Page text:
Hippolyta In Greek mythology , Hippolyta , Hippoliyte , or Hippolyte (Ἱππολύτη) was the Amazonian queen who possessed a magical girdle she was given by her father Ares , the god of war. The girdle was a waist belt that signified her authority as queen of the Amazons. She figures prominently in the myths of both Heracles and Theseus . As such, the stories about her are varied enough that they may actually be about a few different characters. [ original research?
Geryon In Greek mythology , Geryon / ˈ dʒ ɪər i ə n / or / ˈ ɡ ɛ r i ə n / [ 1 ] ( Ancient Greek : Γηρυών ; genitive : Γηρυόνος) [ 2 ] son of Chrysaor and Callirrhoe and grandson of Medusa , was a fearsome giant who dwelt on the island Erytheia of the mythic Hesperides in the far west of the Mediterranean . A more literal-minded later generation of Greeks associated the region with Tartessos in southern Iberia. [ 3 ] Geryon was often described as a monster with human faces.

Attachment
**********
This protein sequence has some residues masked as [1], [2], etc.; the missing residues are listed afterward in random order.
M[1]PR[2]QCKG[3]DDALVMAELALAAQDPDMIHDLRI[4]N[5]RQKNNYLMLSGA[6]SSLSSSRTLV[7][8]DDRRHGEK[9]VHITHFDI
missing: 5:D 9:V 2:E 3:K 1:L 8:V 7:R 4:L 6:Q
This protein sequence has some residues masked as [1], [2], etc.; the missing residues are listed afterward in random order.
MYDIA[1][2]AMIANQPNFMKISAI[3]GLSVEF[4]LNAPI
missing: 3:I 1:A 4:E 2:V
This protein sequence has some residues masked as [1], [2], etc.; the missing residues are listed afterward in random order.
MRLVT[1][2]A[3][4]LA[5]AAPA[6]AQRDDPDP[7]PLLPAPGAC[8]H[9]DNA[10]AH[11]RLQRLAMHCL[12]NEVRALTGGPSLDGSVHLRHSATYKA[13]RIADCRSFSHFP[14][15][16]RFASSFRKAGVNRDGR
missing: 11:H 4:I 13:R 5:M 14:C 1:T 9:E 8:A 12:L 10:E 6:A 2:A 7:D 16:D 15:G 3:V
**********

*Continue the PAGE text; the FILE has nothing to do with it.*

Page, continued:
In Greek mythology , Augeas (or Augeias , / ɔː ˈ dʒ iː ə s / , Ancient Greek : Αὐγείας ), whose name means "bright", was king of Elis and father of Epicaste . Some say that Augeas was one of the Argonauts . [ 1 ] He is best known for his stables, which housed the single greatest number of cattle in the country and had never been cleaned—until the time of the great hero Heracles . Augeas' lineage varies in the sources—he was said to be either the son of Helius and Nausidame, [ 2 ] or of Eleios , king of Elis, and Nausidame, [ 3 ] or of Poseidon , [ 4 ] or of Phorbas and Hyrmine . [ 5 ] His children were Epicaste , Phyleus , Agamede (who was the mother of Dictys by Poseidon), [ 6 ] Agasthenes , and Eurytus . Augeas